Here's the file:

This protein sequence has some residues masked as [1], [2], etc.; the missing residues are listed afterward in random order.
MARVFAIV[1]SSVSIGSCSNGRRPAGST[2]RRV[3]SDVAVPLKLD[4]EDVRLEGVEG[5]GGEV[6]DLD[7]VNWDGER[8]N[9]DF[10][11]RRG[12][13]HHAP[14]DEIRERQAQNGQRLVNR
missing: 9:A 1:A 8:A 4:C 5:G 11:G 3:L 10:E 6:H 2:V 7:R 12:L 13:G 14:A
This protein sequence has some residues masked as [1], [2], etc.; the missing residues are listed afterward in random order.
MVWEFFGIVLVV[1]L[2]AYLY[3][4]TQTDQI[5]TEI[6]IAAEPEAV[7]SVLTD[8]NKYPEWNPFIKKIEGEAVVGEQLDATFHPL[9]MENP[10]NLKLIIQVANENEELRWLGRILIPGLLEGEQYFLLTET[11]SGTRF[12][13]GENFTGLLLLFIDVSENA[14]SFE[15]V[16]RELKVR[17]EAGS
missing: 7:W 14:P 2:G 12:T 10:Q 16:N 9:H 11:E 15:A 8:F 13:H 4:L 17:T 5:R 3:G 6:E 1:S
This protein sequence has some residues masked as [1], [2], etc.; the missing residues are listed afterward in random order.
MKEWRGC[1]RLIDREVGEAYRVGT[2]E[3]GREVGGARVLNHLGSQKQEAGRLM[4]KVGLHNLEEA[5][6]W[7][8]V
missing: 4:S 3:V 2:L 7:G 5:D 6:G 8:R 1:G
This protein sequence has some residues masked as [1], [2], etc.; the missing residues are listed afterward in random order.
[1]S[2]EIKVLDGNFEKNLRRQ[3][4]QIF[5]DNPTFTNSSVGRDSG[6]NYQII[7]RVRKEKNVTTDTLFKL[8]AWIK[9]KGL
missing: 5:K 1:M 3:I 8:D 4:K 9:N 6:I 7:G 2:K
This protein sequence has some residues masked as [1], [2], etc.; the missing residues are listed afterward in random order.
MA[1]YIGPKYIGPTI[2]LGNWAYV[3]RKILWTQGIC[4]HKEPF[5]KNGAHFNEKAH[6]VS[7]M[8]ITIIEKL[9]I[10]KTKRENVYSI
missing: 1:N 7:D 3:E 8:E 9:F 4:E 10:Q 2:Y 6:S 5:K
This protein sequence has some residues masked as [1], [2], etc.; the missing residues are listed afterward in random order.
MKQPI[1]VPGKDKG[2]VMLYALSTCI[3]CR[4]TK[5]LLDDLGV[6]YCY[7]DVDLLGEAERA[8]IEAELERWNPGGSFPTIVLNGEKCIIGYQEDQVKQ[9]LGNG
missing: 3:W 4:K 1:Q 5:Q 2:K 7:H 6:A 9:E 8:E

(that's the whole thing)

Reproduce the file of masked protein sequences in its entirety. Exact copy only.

This protein sequence has some residues masked as [1], [2], etc.; the missing residues are listed afterward in random order.
MARVFAIV[1]SSVSIGSCSNGRRPAGST[2]RRV[3]SDVAVPLKLD[4]EDVRLEGVEG[5]GGEV[6]DLD[7]VNWDGER[8]N[9]DF[10][11]RRG[12][13]HHAP[14]DEIRERQAQNGQRLVNR
missing: 9:A 1:A 8:A 4:C 5:G 11:G 3:L 10:E 6:H 2:V 7:R 12:L 13:G 14:A
This protein sequence has some residues masked as [1], [2], etc.; the missing residues are listed afterward in random order.
MVWEFFGIVLVV[1]L[2]AYLY[3][4]TQTDQI[5]TEI[6]IAAEPEAV[7]SVLTD[8]NKYPEWNPFIKKIEGEAVVGEQLDATFHPL[9]MENP[10]NLKLIIQVANENEELRWLGRILIPGLLEGEQYFLLTET[11]SGTRF[12][13]GENFTGLLLLFIDVSENA[14]SFE[15]V[16]RELKVR[17]EAGS
missing: 7:W 14:P 2:G 12:T 10:Q 16:N 9:H 11:E 15:A 8:F 13:H 4:L 17:T 5:R 3:G 6:E 1:S
This protein sequence has some residues masked as [1], [2], etc.; the missing residues are listed afterward in random order.
MKEWRGC[1]RLIDREVGEAYRVGT[2]E[3]GREVGGARVLNHLGSQKQEAGRLM[4]KVGLHNLEEA[5][6]W[7][8]V
missing: 4:S 3:V 2:L 7:G 5:D 6:G 8:R 1:G
This protein sequence has some residues masked as [1], [2], etc.; the missing residues are listed afterward in random order.
[1]S[2]EIKVLDGNFEKNLRRQ[3][4]QIF[5]DNPTFTNSSVGRDSG[6]NYQII[7]RVRKEKNVTTDTLFKL[8]AWIK[9]KGL
missing: 5:K 1:M 3:I 8:D 4:K 9:N 6:I 7:G 2:K
This protein sequence has some residues masked as [1], [2], etc.; the missing residues are listed afterward in random order.
MA[1]YIGPKYIGPTI[2]LGNWAYV[3]RKILWTQGIC[4]HKEPF[5]KNGAHFNEKAH[6]VS[7]M[8]ITIIEKL[9]I[10]KTKRENVYSI
missing: 1:N 7:D 3:E 8:E 9:F 4:E 10:Q 2:Y 6:S 5:K
This protein sequence has some residues masked as [1], [2], etc.; the missing residues are listed afterward in random order.
MKQPI[1]VPGKDKG[2]VMLYALSTCI[3]CR[4]TK[5]LLDDLGV[6]YCY[7]DVDLLGEAERA[8]IEAELERWNPGGSFPTIVLNGEKCIIGYQEDQVKQ[9]LGNG
missing: 3:W 4:K 1:Q 5:Q 2:K 7:H 6:A 9:E 8:E